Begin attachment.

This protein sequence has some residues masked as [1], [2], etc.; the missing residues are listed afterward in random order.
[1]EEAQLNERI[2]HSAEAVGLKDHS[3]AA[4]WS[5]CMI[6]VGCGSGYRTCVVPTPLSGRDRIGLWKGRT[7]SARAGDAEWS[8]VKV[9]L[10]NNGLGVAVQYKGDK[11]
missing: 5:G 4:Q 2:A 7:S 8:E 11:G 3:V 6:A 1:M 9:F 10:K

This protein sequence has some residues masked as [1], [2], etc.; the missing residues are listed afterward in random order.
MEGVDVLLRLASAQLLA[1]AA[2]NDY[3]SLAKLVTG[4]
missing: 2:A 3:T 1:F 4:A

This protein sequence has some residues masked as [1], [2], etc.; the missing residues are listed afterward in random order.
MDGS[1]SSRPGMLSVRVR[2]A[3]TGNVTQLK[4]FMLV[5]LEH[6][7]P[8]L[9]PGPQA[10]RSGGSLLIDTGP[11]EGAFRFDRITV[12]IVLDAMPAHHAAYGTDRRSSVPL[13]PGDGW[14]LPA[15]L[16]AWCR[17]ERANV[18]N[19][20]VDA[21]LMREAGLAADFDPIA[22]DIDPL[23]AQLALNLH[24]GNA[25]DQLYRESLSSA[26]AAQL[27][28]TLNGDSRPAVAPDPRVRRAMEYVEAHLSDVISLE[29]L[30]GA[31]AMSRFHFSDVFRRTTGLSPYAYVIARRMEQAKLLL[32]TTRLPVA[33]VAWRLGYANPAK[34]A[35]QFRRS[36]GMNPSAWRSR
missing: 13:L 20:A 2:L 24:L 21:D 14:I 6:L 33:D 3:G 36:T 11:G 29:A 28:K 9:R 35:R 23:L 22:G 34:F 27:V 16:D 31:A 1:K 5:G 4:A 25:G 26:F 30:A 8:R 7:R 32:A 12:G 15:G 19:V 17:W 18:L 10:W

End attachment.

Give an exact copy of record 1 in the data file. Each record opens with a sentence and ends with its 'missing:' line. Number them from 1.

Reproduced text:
This protein sequence has some residues masked as [1], [2], etc.; the missing residues are listed afterward in random order.
[1]EEAQLNERI[2]HSAEAVGLKDHS[3]AA[4]WS[5]CMI[6]VGCGSGYRTCVVPTPLSGRDRIGLWKGRT[7]SARAGDAEWS[8]VKV[9]L[10]NNGLGVAVQYKGDK[11]
missing: 5:G 4:Q 2:A 7:S 8:E 11:G 3:V 6:A 1:M 9:F 10:K